Clinician education needed to improve HPV4 vaccine rate for young male adolescents in primary care

Increased clinician education is necessary to improve HPV4 vaccination rates in primary care settings.
Increased clinician education is necessary to improve HPV4 vaccination rates in primary care settings.

Increased clinician education and the development of evidence-based tools are needed to improve quadrivalent human papillomavirus vaccine (HPV4) implementation rates in a primary care setting, according to a survey conducted by the Advisory Committee on Immunization Practices (ACIP).

Between July and September of 2010, the ACIP conducted a mail and internet survey targeting a nationally representative sample of pediatricians and family medicine practitioners. About 72% of all clinicians responded (609 of 842); most believed that they were justified in the routine use of HPV4 vaccination in males; 33% recommended HPV4 to 11- and 12-year-old males, making stronger recommendations to older adolescents.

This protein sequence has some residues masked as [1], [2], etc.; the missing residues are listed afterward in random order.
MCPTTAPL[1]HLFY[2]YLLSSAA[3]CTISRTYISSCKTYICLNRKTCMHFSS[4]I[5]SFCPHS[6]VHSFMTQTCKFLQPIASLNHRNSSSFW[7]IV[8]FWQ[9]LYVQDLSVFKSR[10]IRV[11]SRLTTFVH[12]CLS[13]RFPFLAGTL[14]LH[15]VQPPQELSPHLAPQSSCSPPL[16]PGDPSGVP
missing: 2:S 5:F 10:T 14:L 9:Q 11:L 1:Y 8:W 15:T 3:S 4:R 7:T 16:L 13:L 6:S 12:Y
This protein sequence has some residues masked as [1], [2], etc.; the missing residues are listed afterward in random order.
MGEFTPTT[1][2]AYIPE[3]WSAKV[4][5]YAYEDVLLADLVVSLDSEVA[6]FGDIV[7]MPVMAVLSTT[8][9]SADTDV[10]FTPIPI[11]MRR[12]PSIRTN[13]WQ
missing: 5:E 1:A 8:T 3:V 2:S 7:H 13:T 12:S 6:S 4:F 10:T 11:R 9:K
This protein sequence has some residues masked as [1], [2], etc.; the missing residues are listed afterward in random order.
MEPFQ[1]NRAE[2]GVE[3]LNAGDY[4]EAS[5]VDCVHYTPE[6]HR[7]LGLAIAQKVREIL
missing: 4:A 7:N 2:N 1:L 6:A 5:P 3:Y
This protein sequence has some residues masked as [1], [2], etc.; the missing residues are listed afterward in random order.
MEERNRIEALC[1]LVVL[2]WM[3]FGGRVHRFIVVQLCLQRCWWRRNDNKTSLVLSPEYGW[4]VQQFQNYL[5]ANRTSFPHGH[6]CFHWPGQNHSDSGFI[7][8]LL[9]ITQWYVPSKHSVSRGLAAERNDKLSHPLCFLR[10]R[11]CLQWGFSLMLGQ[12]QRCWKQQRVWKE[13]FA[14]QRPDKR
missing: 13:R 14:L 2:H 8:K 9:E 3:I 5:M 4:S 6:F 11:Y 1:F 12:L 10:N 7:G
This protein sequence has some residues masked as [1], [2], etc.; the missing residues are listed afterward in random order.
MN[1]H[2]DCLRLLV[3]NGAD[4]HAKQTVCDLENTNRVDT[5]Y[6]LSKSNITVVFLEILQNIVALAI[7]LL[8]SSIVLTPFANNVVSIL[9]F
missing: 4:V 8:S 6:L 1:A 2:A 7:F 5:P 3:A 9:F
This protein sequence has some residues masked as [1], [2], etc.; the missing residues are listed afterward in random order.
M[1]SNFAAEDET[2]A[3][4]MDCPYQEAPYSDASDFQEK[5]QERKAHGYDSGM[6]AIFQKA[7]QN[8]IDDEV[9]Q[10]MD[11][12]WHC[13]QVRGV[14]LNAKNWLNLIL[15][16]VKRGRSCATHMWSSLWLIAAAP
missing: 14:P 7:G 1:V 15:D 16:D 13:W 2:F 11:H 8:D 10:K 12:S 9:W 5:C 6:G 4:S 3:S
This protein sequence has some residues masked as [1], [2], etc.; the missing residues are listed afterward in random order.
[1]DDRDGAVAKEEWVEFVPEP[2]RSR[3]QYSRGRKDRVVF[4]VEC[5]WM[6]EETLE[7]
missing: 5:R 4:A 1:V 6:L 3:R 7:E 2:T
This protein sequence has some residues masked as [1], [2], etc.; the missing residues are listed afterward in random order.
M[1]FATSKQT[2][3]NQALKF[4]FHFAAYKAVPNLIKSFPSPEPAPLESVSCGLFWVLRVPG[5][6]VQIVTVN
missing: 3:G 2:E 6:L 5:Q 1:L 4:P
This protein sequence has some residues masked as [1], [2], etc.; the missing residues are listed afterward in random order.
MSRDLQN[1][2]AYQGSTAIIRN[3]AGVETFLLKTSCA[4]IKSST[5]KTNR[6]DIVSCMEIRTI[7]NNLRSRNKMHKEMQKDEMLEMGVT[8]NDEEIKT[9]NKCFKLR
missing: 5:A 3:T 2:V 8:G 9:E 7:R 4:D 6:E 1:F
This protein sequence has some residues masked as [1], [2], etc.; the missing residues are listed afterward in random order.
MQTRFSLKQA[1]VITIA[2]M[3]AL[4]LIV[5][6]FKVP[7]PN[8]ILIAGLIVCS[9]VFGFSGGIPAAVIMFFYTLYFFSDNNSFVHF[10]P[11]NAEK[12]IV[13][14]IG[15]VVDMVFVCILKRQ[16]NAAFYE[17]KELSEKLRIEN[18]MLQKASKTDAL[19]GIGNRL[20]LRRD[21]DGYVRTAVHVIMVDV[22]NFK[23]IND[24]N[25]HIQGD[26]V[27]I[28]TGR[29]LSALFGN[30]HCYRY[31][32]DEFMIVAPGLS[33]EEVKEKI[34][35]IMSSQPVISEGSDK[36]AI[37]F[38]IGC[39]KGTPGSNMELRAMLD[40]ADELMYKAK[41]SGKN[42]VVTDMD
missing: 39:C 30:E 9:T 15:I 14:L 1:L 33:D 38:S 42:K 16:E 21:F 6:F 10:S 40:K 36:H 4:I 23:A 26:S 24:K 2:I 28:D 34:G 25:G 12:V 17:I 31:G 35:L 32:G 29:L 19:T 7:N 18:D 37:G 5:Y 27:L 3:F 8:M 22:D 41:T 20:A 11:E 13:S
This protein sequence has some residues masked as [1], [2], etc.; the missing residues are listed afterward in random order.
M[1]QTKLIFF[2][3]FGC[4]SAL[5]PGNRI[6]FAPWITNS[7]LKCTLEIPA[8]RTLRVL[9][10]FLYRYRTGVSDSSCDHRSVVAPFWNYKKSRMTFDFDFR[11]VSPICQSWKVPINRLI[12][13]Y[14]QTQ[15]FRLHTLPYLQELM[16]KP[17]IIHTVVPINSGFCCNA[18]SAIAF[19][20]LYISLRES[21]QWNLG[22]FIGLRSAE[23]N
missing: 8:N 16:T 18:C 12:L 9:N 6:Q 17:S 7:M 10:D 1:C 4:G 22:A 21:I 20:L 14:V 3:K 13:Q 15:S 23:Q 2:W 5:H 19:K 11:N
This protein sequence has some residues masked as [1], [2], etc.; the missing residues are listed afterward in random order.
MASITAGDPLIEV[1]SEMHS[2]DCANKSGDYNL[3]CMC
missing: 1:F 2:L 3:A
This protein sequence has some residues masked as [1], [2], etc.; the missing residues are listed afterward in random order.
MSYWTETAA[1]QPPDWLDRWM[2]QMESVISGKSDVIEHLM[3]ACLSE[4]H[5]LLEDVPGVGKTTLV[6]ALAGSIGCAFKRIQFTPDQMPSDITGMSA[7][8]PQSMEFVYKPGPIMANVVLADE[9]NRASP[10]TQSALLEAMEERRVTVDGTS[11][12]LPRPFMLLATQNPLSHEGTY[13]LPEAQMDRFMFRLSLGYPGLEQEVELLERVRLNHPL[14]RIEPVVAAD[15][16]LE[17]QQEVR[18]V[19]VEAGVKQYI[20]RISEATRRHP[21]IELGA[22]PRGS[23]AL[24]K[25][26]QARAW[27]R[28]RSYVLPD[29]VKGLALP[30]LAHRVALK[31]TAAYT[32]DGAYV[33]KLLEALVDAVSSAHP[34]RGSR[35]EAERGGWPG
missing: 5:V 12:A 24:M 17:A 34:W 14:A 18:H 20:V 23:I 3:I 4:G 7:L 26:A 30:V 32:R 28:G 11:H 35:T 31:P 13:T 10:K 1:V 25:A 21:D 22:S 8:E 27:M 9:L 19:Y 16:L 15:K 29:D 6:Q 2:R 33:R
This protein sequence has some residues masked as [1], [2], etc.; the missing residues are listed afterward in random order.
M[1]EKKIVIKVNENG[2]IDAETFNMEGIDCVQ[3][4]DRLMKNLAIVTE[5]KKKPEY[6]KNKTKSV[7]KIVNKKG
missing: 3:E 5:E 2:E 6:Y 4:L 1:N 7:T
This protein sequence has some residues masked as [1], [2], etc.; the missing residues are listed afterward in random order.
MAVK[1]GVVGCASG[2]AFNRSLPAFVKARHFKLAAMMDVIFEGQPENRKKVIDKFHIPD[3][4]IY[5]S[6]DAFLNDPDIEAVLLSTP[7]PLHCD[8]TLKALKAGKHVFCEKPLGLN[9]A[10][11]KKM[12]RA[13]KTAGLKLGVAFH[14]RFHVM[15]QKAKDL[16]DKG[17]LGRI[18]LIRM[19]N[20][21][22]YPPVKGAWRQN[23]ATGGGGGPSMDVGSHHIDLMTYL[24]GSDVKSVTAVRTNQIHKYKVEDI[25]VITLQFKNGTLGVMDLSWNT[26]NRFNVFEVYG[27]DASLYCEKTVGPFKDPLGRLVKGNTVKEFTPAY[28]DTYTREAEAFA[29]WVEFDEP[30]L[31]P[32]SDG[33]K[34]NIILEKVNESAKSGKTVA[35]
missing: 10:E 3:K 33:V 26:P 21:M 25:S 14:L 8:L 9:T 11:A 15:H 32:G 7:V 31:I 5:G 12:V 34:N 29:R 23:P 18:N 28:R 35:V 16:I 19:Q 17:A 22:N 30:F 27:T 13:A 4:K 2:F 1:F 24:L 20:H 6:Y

Clinicians “who reported recommending HPV4 … were more likely to be from urban locations, perceive that HPV4 is efficacious, perceive that HPV-related disease is severe, and routinely discuss sexual health with 11- to 12-year-olds,” wrote study author Mandy A. Allison, MD, MSPH, of the Children's Outcomes Research Program at Children's Hospital Colorado, in Aurora, Colorado.

Reference

  1. Allison MA, Dunne EF, Markowitz LE, et al. HPV vaccination of boys in primary care practices. Acad Pediatr. 2013 Sept-Oct;13(5):446-474. Doi: 10.1016/j.acap.2013.03.006
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